# Unit05 - Recursion Recursion "To understand recursion, you...

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1 1 Recursion "To understand recursion, you must first understand recursion" 5 2 Recursion A recursive function is a function that is defined in terms of itself. Every recursive definition must have a base case that is not recursive. The non-recursive nature of the base case allows us to then solve previous recursive steps. There can be more than one base case. 3 Factorial n! = n * (n-1) * (n-2) * . .. * 2 * 1 for n > 0 = 1 for n = 0 But, since (n-1)! = (n-1) * (n-2) * 2 * 1, we can use recursion to define the factorial function: n! = n * (n-1)! for n > 0 = 1 for n = 0 (base case) Example: 4! = 4*3! = 4*(3*2!) = 4*(3*(2*1!)) = 4*(3*(2*(1*0!))) = 4*(3*(2*(1*1))) = 4*(3*(2*1)) = 4*(3*2) = 4*6 = 24 4 Factorial in Java public static int factorial(int n) { // Precondition: n >= 0 int result; if (n == 0) result = 1; else result = n * factorial(n-1); return result; ! } 5 Improved Factorial public static int factorial(int n) { if (n < 0) throw new IllegalArgumentException(); int result; if (n == 0) result = 1; else result = n * factorial(n-1); return result; ! } 6 Another Factorial public static int factorial(int n) { if (n < 0) throw new IllegalArgumentException(); return fact(n, 1); } private static int fact(int n, int total) { if (n == 0) return total; return fact(n-1, n*total); ! } tail recursive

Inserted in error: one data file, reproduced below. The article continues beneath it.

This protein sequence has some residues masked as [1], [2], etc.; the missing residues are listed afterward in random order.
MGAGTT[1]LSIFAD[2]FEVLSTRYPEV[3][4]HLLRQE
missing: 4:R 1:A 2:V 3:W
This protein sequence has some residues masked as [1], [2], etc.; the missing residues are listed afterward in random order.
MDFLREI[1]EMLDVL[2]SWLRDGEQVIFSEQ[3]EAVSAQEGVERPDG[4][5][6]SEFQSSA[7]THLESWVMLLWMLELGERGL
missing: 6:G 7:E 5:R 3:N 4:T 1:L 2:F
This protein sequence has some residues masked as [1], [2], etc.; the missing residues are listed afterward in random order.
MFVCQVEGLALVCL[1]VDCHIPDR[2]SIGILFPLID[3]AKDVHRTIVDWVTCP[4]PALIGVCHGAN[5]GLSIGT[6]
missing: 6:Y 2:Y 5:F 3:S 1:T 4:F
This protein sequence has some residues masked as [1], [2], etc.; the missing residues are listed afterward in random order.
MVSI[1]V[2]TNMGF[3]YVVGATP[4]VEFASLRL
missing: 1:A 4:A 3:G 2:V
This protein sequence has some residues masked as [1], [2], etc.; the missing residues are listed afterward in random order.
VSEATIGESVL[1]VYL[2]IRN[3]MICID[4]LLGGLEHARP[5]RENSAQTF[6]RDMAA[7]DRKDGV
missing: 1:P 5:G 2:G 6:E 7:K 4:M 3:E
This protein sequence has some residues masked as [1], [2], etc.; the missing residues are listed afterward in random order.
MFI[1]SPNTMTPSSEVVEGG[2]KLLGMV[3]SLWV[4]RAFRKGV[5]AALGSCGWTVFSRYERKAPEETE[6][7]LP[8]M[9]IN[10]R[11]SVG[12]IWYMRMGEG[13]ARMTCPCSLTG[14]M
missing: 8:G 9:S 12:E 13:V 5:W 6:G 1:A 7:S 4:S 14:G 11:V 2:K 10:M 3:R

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2 7 Tail Recursion A tail recursive method can always be converted into an iterative one. Which is more efficient? public static int factorial(int n) { // Precondition: n >= 0 int result = 1; for (int k = 1; k <= n; k++) result *= k; return result; ! } 8 Recursion and the Run-Time Stack rest of run-time stack n 3 result ret addr n 4 result ret addr Activation record ... int x = factorial(4); ... public static int factorial(int n) { // Precondition: n >= 0 int result; if (n == 0) result = 1; else result = n * factorial(n-1); return result; ! } n 2 result ret addr n 1 result ret addr n 0 result ret addr 9 Fibonacci Numbers 1 1 2
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## This note was uploaded on 12/19/2009 for the course CS 121 taught by Professor Reid-miller during the Spring '09 term at Carnegie Mellon.

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Unit05 - Recursion Recursion "To understand recursion, you...

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